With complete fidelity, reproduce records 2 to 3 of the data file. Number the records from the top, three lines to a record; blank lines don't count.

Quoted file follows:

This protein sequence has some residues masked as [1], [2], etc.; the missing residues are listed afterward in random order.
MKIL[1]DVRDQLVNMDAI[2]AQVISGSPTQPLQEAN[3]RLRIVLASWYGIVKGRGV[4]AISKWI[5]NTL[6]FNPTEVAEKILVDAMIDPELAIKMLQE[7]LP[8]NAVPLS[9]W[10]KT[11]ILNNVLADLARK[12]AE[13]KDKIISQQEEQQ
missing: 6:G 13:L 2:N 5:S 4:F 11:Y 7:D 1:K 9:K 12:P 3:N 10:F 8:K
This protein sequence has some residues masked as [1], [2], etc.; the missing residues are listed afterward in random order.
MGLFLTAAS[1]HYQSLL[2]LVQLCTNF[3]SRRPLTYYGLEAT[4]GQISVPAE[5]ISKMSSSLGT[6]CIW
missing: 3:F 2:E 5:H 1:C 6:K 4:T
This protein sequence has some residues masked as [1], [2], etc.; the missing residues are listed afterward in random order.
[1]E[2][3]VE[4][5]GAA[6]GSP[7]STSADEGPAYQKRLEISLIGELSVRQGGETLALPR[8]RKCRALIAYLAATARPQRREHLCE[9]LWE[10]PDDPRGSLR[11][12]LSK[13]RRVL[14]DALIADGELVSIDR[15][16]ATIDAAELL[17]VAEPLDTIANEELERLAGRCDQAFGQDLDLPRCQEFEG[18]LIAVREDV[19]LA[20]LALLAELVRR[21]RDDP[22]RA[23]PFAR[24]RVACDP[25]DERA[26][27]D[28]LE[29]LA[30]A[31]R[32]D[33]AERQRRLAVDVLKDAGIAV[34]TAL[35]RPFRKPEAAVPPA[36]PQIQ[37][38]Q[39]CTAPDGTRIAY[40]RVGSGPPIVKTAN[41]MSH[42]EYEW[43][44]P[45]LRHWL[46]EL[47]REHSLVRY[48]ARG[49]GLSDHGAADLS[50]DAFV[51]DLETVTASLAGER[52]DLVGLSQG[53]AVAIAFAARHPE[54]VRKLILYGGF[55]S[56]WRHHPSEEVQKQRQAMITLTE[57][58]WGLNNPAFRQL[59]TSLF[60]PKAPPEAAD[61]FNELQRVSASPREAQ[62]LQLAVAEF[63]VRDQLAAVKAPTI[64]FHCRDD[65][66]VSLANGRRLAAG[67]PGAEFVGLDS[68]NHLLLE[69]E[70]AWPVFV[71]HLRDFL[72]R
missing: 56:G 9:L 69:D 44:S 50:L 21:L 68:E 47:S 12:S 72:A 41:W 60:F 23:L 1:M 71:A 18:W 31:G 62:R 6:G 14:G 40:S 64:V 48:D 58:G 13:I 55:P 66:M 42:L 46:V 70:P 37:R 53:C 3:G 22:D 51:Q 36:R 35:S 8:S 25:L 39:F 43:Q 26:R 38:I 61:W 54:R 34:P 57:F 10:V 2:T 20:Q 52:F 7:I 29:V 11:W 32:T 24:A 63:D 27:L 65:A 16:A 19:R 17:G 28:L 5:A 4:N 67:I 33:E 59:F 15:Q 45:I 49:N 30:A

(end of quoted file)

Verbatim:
This protein sequence has some residues masked as [1], [2], etc.; the missing residues are listed afterward in random order.
MGLFLTAAS[1]HYQSLL[2]LVQLCTNF[3]SRRPLTYYGLEAT[4]GQISVPAE[5]ISKMSSSLGT[6]CIW
missing: 3:F 2:E 5:H 1:C 6:K 4:T
This protein sequence has some residues masked as [1], [2], etc.; the missing residues are listed afterward in random order.
[1]E[2][3]VE[4][5]GAA[6]GSP[7]STSADEGPAYQKRLEISLIGELSVRQGGETLALPR[8]RKCRALIAYLAATARPQRREHLCE[9]LWE[10]PDDPRGSLR[11][12]LSK[13]RRVL[14]DALIADGELVSIDR[15][16]ATIDAAELL[17]VAEPLDTIANEELERLAGRCDQAFGQDLDLPRCQEFEG[18]LIAVREDV[19]LA[20]LALLAELVRR[21]RDDP[22]RA[23]PFAR[24]RVACDP[25]DERA[26][27]D[28]LE[29]LA[30]A[31]R[32]D[33]AERQRRLAVDVLKDAGIAV[34]TAL[35]RPFRKPEAAVPPA[36]PQIQ[37][38]Q[39]CTAPDGTRIAY[40]RVGSGPPIVKTAN[41]MSH[42]EYEW[43][44]P[45]LRHWL[46]EL[47]REHSLVRY[48]ARG[49]GLSDHGAADLS[50]DAFV[51]DLETVTASLAGER[52]DLVGLSQG[53]AVAIAFAARHPE[54]VRKLILYGGF[55]S[56]WRHHPSEEVQKQRQAMITLTE[57][58]WGLNNPAFRQL[59]TSLF[60]PKAPPEAAD[61]FNELQRVSASPREAQ[62]LQLAVAEF[63]VRDQLAAVKAPTI[64]FHCRDD[65][66]VSLANGRRLAAG[67]PGAEFVGLDS[68]NHLLLE[69]E[70]AWPVFV[71]HLRDFL[72]R
missing: 56:G 9:L 69:D 44:S 50:L 21:L 68:E 47:S 12:S 72:A 41:W 60:F 23:L 1:M 71:A 18:W 31:G 62:R 6:G 14:G 40:S 64:V 48:D 58:G 13:I 55:P 66:M 42:L 46:V 70:P 37:R 53:C 3:G 22:D 51:Q 36:R 35:S 8:S 25:L 39:F 43:Q 26:R 38:I 61:W 54:R 34:P 57:F 10:V 2:T 20:Q 52:F 7:I 29:V 11:W 32:T 24:A 63:D 27:L 65:A 16:A 19:R 17:G 28:L 5:A 4:N 67:I 33:E 59:F 15:Q 45:I 49:N 30:A